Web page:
The modern world … at least since the time of Descartes … has gotten confortable with the notion that things happen “in” time and space. Everything has its coordinate. Film is just a simulation of what is happening – but in some sense a good simulation: it has the same genus, as it were, as reality itself.

But from a data structure point of view — what a waste! Zillions of addresses, almost all of them empty! What’s it all for? What evidence could there be for all of that? When two things interact, they are coincident. If you have many things interacting, why not represent these interactions as a graph? Sure we can invent a metric space and embed this graph, but just as surely our choices on the lengths of lines, etc., if it is not arbitrary, should depend on the pattern of interactions: we should put groups of things that tend to interact a lot with each other near each other.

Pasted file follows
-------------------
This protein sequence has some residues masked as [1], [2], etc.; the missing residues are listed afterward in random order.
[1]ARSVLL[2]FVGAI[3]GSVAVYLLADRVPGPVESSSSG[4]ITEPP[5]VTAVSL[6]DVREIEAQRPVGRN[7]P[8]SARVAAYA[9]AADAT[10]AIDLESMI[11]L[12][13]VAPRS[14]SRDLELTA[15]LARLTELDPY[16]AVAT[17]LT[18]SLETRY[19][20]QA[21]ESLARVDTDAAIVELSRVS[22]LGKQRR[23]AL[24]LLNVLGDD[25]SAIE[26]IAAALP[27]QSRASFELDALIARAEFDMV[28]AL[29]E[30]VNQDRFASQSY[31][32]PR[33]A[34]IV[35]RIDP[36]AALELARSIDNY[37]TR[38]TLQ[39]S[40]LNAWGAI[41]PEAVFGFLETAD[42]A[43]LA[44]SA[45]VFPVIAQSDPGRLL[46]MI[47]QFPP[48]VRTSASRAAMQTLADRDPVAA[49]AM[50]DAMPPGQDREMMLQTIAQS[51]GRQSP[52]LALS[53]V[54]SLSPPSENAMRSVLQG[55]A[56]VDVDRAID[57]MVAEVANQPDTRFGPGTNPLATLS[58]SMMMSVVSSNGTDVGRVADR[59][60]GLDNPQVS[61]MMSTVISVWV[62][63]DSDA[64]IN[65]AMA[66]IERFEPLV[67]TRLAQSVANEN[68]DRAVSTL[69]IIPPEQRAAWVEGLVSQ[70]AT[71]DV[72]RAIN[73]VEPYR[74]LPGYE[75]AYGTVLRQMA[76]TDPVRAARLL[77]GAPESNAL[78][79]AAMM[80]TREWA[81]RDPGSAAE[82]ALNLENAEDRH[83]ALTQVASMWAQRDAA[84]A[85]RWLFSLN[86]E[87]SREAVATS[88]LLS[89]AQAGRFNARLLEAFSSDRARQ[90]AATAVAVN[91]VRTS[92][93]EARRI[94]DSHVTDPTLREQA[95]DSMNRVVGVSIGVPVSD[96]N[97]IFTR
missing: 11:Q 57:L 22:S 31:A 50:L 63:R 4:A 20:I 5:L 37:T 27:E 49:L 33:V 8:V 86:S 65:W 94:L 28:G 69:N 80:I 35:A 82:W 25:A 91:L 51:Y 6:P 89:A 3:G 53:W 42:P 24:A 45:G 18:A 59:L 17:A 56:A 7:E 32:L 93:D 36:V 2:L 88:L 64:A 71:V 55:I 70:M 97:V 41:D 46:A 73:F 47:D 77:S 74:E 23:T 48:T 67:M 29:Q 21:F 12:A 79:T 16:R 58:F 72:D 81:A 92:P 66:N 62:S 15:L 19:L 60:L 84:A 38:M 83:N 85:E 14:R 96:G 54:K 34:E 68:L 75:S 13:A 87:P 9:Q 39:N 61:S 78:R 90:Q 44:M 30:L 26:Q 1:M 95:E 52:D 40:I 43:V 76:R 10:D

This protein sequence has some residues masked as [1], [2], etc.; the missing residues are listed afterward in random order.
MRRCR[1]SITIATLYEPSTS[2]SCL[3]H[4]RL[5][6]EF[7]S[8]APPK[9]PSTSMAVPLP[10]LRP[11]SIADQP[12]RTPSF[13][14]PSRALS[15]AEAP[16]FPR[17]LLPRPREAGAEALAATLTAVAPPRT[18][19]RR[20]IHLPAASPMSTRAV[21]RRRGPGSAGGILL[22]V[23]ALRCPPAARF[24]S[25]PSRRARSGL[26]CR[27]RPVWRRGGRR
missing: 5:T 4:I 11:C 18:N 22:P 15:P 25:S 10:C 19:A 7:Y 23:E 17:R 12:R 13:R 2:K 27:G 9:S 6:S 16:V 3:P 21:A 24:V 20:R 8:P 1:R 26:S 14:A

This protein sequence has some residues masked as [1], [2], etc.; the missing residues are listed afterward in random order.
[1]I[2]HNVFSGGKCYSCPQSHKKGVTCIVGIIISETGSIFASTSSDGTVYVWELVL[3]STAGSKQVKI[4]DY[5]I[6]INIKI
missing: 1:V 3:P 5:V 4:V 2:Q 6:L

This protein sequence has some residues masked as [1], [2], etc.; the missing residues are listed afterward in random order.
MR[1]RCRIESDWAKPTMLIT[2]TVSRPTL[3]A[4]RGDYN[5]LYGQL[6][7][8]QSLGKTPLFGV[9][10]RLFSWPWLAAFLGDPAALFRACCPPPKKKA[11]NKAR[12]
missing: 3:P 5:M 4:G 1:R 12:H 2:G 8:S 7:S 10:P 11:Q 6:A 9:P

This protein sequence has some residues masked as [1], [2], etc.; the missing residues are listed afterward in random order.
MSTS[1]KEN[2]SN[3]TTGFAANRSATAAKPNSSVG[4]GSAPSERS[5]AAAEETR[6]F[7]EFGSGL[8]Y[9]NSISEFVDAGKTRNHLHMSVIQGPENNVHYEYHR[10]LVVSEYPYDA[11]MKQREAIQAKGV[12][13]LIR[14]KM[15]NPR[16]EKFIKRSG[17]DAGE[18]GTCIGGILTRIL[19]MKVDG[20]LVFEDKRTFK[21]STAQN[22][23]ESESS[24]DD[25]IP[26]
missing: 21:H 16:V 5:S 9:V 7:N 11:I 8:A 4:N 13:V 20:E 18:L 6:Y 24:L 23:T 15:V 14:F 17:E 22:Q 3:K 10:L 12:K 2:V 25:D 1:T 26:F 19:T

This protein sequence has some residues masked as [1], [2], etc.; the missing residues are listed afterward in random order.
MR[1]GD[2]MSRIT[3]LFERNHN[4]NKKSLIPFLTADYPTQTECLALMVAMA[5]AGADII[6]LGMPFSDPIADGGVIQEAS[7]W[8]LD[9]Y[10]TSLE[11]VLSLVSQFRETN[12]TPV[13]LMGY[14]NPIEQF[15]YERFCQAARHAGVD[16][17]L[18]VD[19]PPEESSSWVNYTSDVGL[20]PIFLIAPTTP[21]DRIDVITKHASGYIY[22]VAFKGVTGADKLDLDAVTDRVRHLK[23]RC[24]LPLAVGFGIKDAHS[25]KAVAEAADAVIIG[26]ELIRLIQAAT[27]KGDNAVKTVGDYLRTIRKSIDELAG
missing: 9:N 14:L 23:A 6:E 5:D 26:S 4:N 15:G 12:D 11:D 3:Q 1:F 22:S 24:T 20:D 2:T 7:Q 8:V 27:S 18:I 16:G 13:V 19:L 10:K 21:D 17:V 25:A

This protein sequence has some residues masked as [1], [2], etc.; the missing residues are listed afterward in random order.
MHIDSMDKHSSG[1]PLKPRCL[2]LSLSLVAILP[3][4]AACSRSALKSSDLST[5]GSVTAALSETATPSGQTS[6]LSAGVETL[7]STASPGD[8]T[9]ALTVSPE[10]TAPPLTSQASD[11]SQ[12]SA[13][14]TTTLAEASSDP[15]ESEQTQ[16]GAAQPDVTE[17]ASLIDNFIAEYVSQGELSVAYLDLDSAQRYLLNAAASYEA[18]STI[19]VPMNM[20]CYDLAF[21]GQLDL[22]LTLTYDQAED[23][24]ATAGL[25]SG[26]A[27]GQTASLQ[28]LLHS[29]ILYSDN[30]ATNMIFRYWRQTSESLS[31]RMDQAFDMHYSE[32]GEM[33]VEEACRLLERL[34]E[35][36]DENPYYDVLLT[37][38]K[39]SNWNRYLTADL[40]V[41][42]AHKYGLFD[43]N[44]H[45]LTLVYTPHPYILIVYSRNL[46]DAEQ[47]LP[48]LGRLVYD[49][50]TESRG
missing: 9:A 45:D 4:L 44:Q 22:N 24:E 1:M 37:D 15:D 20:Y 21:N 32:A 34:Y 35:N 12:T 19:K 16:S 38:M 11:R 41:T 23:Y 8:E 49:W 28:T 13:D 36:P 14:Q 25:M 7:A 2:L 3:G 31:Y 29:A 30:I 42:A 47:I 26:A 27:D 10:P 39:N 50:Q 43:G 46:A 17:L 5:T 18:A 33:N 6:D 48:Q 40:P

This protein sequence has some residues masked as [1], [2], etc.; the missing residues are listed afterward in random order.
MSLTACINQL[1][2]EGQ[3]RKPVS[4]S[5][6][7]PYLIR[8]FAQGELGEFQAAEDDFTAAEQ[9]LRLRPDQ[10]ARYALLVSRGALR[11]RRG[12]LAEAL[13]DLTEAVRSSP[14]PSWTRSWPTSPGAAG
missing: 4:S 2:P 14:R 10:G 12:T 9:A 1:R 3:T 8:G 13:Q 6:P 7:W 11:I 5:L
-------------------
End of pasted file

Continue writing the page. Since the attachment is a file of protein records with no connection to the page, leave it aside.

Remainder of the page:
But this is the point (no pun intended): the coordinates are logically dependent on the interactions, not vice versa. Indeed, perhaps this point of view can be used to solve some of the conundrums thrown up by modern physics. If you are inducing coordinates from interactions, then large gobs of interactions cannot be arbitrarily placed: the law of large numbers kicks in, and things will be seen to have an “average” place and time with respect to the rest of the system. But presumably you have a lot more freedom in placing individual pieces.

Could this not contain the seeds of an explanation for quantum-mechanical “action at a distance”? When two particles interact, the are coincident. Where should either of them get the information that they are not coincident until one of them has another interaction not shared by the first? Our metric that statistics builds over many interactions might be a fiction when looking at just a few….

Or consider gravity: if you have a big mess of interactions, you will assign it more coordinates. Looking at this from the outside, we might say that as the probability of interacting grows larger, spacetime “bows outward” as modelled by the theory of general relativity…..

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